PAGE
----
Preliminary reports show that Auglaize County farmers can expect a good wheat harvest, both in quantity and quality standards, despite a recent dry spell coupled with high temperatures.
Some farmers have already began to harvest their winter wheat, and Ohio State University Extension Office Agriculture Educator John Smith said he expects most of the wheat to be harvested by next week.
â€śIt looks like about 99 percent will be off the field by the first of next week,â€ť Smith said of the crop typically harvested the first two weeks of July.
An unusually cool, early spring has lead to the good crop. A fairly warm winter allowed the wheat to grow early, about two weeks ahead of schedule.
â€śIts a good quality harvest that will allow farmers to make a little more money,â€ť Smith said. â€śThe weather has cooperated and there has been no hail to knock the wheat heads down. There hasnâ€™t been any 90- to 95-degree weather that will usually shut the wheat down until this past week.â€ť
Projected U.S. wheat supplies for 2012-13 have been lowered 51 million bushels based on lower forecast winter wheat production. Beginning stocks are lowered 40 million bushels with a 10 million bushel increase in food use and a 30 million bushel increase in exports for 2011-12.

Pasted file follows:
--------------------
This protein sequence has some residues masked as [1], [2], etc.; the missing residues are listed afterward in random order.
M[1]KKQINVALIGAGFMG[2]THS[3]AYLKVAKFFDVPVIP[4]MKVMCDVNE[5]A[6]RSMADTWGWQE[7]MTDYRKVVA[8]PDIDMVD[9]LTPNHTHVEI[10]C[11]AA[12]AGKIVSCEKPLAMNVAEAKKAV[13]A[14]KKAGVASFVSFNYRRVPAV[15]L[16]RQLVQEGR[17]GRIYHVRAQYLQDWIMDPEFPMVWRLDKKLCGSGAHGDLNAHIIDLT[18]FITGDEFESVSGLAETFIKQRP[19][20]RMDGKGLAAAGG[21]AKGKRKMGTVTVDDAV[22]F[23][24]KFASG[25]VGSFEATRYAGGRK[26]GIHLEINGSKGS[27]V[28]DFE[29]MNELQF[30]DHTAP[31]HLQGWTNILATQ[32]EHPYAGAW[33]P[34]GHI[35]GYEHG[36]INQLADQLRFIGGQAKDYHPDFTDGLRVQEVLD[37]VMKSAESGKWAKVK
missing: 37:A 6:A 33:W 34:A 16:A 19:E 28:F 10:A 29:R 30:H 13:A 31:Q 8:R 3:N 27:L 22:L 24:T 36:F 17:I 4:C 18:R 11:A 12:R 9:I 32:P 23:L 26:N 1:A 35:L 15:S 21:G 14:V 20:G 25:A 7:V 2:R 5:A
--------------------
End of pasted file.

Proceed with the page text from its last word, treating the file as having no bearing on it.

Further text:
U.S. wheat production for 2012-13 is projected at 2.2 billion bushels, down 11 million, with lower forecast winter wheat production and small reductions in forecast durum wheat production for Arizona and California.
Winter wheat production is forecast 10 million bushels lower with reductions for hard red winter (HRW) and soft white winter wheat.
The largest production declines are in the hard red wheat states of Nebraska and Colorado, but higher production for Oklahoma partly offsets those declines. With reduced supplies and higher expected prices, feed and residual use is lowered 10 million bushels. Ending stocks for 2012-13 are projected 41 million bushels lower.
The projected range for the 2012-13 season-average farm price is raised 10 cents on both ends to $5.60 and $6.80 per bushel. This remains well below the record $7.25 per bushel projected for 2011-12.
The only major negative for local farmers on the wheat harvest was the late harvest, which went well into November for some. This led to some farmers not being able to get winter wheat planted in time. However, preliminarily it looks that that impact was minimal.
The early harvest will lead to many farmers being able to plant a second crop, such as soybeans, to double up on profit potential this year.
Ohio is typically too far north for farmers to have routine success at double planting before frost season.